Differences in Quality of Life Between Infertile Women and Men in Turkey

Authors

  • Nursen Bolsoy,

    1. RN, PhD, is a research assistant and instructor in the Department of Gynecology and Obstetrics, Ege University School of Nursing, Izmir, Turkey.
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  • Ayten Taspinar,

    1. RN, PhD, is a research assistant and instructor in the Department of Gynecology and Obstetrics in Nursing, Adnan Menderes University, Aydιn School of Health, Aydin, Turkey.
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  • Oya Kavlak,

    1. RN, PhD, is an assistant professor, in the Department of Gynecology and Obstetrics, Ege University School of Nursing, Izmir, Turkey.
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  • Ahsen Sirin

    1. RN, PhD, is a professor in the Department of Gynecology and Obstetrics, Ege University School of Nursing, Izmir, Turkey.
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Correspondence
Nursen Bolsoy, RN, PhD, Ege University School of Nursing, 35100 Bornova/Izmir, Turkey.
nursenbolsoy@gmail.com

ABSTRACT

Objective: To examine potential differences in quality of life between infertile women and men.

Design: A descriptive, cross-sectional design.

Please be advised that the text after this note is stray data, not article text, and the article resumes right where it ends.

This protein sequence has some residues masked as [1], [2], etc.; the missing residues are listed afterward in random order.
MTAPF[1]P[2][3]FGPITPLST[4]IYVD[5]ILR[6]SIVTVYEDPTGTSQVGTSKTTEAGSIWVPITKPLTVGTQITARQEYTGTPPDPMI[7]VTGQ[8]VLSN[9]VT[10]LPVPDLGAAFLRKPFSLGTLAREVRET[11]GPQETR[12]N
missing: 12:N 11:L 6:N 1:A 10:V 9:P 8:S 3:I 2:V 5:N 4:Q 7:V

Method: A questionnaire was used to collect individuals' sociodemographic data; the World Health Organization Quality of Life–BREF (WHOQOL-BREF) tool was used to collect information about quality of life.

Participants: The research sample comprised 248 infertile individuals (141 women and 107 men) admitted to the clinic for the first time for diagnosis and treatment between January 1 and June 30, 2007, and who voluntarily agreed to participate.

Setting: The research was conducted at the Ege University Family Planning and Infertility Research and Training Center Infertility Clinic in Izmir, Turkey.

Results: Physical health, psychological health, and social relations domain score means did not show significant differences between infertile women and infertile men (p>.05). However, score means for the environment domain were significantly higher (p<.05) for infertile women than for infertile men. Unemployed infertile men had significantly lower score means in the physical health and social relation domains (p<.01). No such significant differences were found for the other quality of life domain scores for infertile women or infertile men (p>.05).

Conclusion: In the environmental domain, the quality of life of infertile women was greater than that of infertile men. Variables affecting quality of life of infertile individuals were seen to affect women and men in similar ways. Nurses and health care professionals caring for infertile individuals should be aware of the factors that affect quality of life and should plan to meet their care needs accordingly.

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